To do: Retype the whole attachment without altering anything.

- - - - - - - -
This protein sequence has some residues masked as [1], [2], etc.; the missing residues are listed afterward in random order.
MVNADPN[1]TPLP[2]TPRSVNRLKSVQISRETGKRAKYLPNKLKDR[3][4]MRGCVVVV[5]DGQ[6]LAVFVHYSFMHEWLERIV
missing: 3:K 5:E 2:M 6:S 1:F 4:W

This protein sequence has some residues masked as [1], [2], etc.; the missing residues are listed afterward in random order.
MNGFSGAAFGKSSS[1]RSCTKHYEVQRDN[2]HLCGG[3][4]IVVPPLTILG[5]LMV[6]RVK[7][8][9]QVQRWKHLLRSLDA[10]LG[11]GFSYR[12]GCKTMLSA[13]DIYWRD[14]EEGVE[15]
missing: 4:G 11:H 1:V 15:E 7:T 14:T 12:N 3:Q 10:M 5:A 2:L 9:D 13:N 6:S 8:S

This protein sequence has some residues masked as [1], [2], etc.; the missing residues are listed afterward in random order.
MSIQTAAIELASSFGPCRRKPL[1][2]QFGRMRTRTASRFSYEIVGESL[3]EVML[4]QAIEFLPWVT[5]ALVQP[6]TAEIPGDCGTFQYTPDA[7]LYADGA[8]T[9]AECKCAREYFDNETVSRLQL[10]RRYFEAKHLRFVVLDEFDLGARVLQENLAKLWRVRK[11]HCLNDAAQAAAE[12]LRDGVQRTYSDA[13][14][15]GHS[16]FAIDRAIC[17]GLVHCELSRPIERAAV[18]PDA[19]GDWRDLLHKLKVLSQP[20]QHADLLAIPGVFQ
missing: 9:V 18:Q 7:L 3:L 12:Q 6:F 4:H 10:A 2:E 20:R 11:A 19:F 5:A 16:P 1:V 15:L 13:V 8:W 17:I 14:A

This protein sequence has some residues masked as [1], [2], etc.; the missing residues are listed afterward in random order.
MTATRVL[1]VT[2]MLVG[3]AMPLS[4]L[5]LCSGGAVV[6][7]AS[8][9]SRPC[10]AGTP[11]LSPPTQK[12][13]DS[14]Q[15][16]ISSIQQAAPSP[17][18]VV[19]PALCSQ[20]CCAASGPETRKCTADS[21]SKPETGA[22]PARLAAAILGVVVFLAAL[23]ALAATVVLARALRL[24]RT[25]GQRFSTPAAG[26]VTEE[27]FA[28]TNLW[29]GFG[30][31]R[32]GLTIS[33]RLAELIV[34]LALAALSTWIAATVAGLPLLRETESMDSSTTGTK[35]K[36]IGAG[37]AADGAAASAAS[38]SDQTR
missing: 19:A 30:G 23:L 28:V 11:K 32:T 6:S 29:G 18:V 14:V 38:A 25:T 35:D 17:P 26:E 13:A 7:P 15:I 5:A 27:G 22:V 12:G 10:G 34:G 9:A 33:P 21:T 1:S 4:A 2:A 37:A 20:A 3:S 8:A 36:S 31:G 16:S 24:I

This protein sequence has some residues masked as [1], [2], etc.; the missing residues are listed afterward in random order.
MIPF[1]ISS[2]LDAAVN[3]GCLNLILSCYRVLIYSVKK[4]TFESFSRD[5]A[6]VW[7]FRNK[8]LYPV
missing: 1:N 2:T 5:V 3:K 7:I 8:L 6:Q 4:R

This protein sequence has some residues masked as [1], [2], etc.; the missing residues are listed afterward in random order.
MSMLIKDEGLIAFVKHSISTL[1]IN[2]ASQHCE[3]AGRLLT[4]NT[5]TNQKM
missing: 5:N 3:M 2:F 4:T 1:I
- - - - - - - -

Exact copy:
This protein sequence has some residues masked as [1], [2], etc.; the missing residues are listed afterward in random order.
MVNADPN[1]TPLP[2]TPRSVNRLKSVQISRETGKRAKYLPNKLKDR[3][4]MRGCVVVV[5]DGQ[6]LAVFVHYSFMHEWLERIV
missing: 3:K 5:E 2:M 6:S 1:F 4:W

This protein sequence has some residues masked as [1], [2], etc.; the missing residues are listed afterward in random order.
MNGFSGAAFGKSSS[1]RSCTKHYEVQRDN[2]HLCGG[3][4]IVVPPLTILG[5]LMV[6]RVK[7][8][9]QVQRWKHLLRSLDA[10]LG[11]GFSYR[12]GCKTMLSA[13]DIYWRD[14]EEGVE[15]
missing: 4:G 11:H 1:V 15:E 7:T 14:T 12:N 3:Q 10:M 5:A 2:L 9:D 13:N 6:S 8:S

This protein sequence has some residues masked as [1], [2], etc.; the missing residues are listed afterward in random order.
MSIQTAAIELASSFGPCRRKPL[1][2]QFGRMRTRTASRFSYEIVGESL[3]EVML[4]QAIEFLPWVT[5]ALVQP[6]TAEIPGDCGTFQYTPDA[7]LYADGA[8]T[9]AECKCAREYFDNETVSRLQL[10]RRYFEAKHLRFVVLDEFDLGARVLQENLAKLWRVRK[11]HCLNDAAQAAAE[12]LRDGVQRTYSDA[13][14][15]GHS[16]FAIDRAIC[17]GLVHCELSRPIERAAV[18]PDA[19]GDWRDLLHKLKVLSQP[20]QHADLLAIPGVFQ
missing: 9:V 18:Q 7:L 3:L 12:Q 6:F 4:H 10:A 2:E 20:R 11:A 19:F 5:A 16:P 1:V 15:L 13:V 8:W 17:I 14:A

This protein sequence has some residues masked as [1], [2], etc.; the missing residues are listed afterward in random order.
MTATRVL[1]VT[2]MLVG[3]AMPLS[4]L[5]LCSGGAVV[6][7]AS[8][9]SRPC[10]AGTP[11]LSPPTQK[12][13]DS[14]Q[15][16]ISSIQQAAPSP[17][18]VV[19]PALCSQ[20]CCAASGPETRKCTADS[21]SKPETGA[22]PARLAAAILGVVVFLAAL[23]ALAATVVLARALRL[24]RT[25]GQRFSTPAAG[26]VTEE[27]FA[28]TNLW[29]GFG[30][31]R[32]GLTIS[33]RLAELIV[34]LALAALSTWIAATVAGLPLLRETESMDSSTTGTK[35]K[36]IGAG[37]AADGAAASAAS[38]SDQTR
missing: 19:A 30:G 23:L 28:V 11:K 32:T 6:S 29:G 18:V 14:V 38:A 25:T 35:D 17:P 26:E 13:A 7:P 15:I 5:A 27:G 22:V 12:G 10:G 34:G 9:A 33:P 21:T 1:S 4:A 2:A 37:A 20:A 3:S 8:A 36:S 31:G 16:S 24:I

This protein sequence has some residues masked as [1], [2], etc.; the missing residues are listed afterward in random order.
MIPF[1]ISS[2]LDAAVN[3]GCLNLILSCYRVLIYSVKK[4]TFESFSRD[5]A[6]VW[7]FRNK[8]LYPV
missing: 1:N 2:T 5:V 3:K 7:I 8:L 6:Q 4:R

This protein sequence has some residues masked as [1], [2], etc.; the missing residues are listed afterward in random order.
MSMLIKDEGLIAFVKHSISTL[1]IN[2]ASQHCE[3]AGRLLT[4]NT[5]TNQKM
missing: 5:N 3:M 2:F 4:T 1:I